Exegetical Treatment: Jeremiah 31:31-34

Jeremiah presented a message to the Jews that was full of warning and hope.  Upon observation of Jeremiah 31:31-34 one can see the significance of this passage.  The Lord is speaking through Jeremiah here.  The message is one of present and future importance.  In verse 31 and on the Lord makes it known that He is speaking of something to come.  That something is a new covenant.

We will look at the significance of a new covenant later; however, we see that it will in fact be different than the one that was given to the Jews by Moses during the exodus.  It is declared by God that they broke the covenant that was given to them by Moses.  Next, a preview is given of what the new covenant will be like.  It is going to be one where God’s law will be on the hearts of His people and one where forgiveness of sins will be available. Jeremiah 31:31-34 can be better understood upon looking at the historical context in which Jeremiah was writing.

Jeremiah was called to his prophetic ministry around the year 627 B.C.E.  We know this date because of the reference in the beginning of the book of Jeremiah to King Josiah.  We know from Jeremiah 1:2 that Jeremiah began his ministry in the thirteenth year of King Josiah’s reign.  Much of the detailed historical context for Jeremiah’s time of prophecy is in the Books of Kings and Chronicles.  It is however useful to dive into this so that we can understand not only Jeremiah’s message but also the ones who were hearing his message.

The religious context for Jeremiah’s culture was one that had been rebelling against God for a long time and was reaching its peak during his ministry.  Decades before Jeremiah came along Manasseh reigned in Judah where he restored worship in the Temple to many gods (polytheism).  We read in 2 Chronicles 33 that he built altars to Baal and idols to Asherim (v.3-4).  Manasseh’s leadership led Judah to completely going against the commandment that God gave His people through Moses that they are not to worship any other god.  Eventually Manasseh repented of his idolatry but his successor Amon, his son, returned to idolatry.  Amon was killed by his servants and at this time Josiah, Amon’s son, comes into power at the age of eight. Josiah led Judah out of their idolatrous state and tore down the altars of the pagan gods that were built by his father and grandfather.  This is where Jeremiah comes into the picture.  Josiah’s message is paralleled with Jeremiah’s message.  They both spoke of the need to repent of their sins and turn back to God.  So at the beginning of Jeremiah’s ministry things in Judah are turning towards the good.  The majority of Jeremiah’s writings come between the years 609 and 585 B.C.E.  Jeremiah speaks of a warning of what is to come with the Babylonian captivity.  The first captivity occurred in 606 B.C.E. so Jeremiah spent three years warning the people of what was to come.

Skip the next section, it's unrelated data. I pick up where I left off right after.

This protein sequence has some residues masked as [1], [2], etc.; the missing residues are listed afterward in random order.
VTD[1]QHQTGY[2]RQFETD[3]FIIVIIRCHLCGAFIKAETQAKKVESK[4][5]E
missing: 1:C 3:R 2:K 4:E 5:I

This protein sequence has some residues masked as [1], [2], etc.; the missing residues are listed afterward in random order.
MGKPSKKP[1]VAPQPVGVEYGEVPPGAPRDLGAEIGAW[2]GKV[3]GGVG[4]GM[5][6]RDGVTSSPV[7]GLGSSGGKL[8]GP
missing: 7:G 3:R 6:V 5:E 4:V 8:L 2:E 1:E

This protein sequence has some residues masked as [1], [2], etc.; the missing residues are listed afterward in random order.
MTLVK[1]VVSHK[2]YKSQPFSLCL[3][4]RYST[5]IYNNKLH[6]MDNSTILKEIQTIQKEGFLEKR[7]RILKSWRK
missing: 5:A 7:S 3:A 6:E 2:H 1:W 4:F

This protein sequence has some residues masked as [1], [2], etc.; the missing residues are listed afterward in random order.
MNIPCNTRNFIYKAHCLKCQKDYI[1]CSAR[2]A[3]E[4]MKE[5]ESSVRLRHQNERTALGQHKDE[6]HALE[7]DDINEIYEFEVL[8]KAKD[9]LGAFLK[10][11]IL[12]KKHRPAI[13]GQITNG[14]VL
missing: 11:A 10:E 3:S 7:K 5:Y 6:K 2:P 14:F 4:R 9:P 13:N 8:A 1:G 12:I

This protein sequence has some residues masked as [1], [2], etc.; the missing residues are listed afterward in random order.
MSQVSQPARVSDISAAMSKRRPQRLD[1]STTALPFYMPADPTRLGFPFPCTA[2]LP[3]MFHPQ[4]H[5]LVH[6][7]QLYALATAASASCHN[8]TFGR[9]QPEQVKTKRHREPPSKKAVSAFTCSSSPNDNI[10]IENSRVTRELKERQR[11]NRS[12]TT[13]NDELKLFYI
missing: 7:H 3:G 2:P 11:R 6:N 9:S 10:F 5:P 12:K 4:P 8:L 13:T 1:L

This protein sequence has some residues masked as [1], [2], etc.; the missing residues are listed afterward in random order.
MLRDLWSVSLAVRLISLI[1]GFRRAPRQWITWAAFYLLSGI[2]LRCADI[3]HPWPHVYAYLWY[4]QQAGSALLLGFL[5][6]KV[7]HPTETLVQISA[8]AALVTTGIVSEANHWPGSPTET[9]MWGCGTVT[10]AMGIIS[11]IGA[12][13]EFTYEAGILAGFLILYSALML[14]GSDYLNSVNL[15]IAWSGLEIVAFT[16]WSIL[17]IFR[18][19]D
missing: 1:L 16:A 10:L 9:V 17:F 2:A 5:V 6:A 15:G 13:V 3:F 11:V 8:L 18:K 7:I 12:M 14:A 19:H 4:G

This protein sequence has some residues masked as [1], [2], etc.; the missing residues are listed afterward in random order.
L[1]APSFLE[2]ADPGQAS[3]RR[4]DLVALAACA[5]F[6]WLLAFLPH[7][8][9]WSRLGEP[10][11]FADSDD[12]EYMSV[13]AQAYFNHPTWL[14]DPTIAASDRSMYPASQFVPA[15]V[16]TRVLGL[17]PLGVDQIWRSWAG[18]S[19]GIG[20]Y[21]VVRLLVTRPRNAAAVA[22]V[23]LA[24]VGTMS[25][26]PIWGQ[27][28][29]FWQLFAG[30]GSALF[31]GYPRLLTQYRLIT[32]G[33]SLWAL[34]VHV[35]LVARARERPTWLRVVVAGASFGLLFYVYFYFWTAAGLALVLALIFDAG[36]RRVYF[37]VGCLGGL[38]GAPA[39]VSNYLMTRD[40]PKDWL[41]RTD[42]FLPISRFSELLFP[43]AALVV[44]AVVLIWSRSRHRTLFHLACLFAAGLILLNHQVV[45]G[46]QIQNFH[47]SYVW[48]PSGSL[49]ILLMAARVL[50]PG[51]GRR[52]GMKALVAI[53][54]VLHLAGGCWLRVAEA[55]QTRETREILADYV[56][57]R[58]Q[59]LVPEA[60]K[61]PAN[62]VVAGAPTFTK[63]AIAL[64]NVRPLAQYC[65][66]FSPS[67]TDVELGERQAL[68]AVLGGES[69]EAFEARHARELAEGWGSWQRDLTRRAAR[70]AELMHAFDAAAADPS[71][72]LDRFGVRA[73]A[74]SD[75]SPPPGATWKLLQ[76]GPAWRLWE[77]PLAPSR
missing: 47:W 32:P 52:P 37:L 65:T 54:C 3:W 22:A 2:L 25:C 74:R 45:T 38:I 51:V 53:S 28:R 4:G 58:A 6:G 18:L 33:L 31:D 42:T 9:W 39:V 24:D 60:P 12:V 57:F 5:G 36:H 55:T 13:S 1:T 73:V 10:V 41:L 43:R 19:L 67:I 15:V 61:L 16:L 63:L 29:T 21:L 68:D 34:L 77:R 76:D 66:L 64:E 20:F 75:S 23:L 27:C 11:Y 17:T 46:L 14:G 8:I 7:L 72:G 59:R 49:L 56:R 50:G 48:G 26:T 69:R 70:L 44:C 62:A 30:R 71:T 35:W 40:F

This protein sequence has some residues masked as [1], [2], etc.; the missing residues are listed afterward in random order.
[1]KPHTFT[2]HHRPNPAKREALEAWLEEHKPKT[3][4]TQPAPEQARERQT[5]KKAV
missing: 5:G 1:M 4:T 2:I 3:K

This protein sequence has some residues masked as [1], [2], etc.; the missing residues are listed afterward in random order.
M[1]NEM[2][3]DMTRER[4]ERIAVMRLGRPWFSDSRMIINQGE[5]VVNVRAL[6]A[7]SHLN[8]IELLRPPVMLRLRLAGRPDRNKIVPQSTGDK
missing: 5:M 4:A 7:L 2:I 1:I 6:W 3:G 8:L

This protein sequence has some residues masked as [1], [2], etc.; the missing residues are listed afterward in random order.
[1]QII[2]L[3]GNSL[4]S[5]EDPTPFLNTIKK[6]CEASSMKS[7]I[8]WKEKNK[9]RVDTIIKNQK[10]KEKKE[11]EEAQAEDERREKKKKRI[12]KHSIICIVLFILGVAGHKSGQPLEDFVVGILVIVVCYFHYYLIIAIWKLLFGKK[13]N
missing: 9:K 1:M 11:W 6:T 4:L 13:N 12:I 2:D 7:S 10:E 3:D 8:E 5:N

The passage that we are focusing on is written after the captivity has begun. With God’s people scattered across Babylon, many were losing hope of ever returning to Jerusalem.  In Jeremiah 30, God speaks through Jeremiah promising that they will be delivered from captivity.  If that was not enough hope for the people, God also speaks through Jeremiah of the new covenant that awaits them.  In a time for the Jewish people that appeared as if they had no hope left, God not only promises them that they would be delivered but He also tells them of His plans for a new covenant.  The new covenant that is spoken to the Jews results in forgiveness of sins.  The promise of forgiveness would have made any of the Jews with no hope be restored with joy towards the Lord.  While the promise of a new covenant was in reference to what would happen over 600 years later, it provided present hope in a time of uncertain enslavement.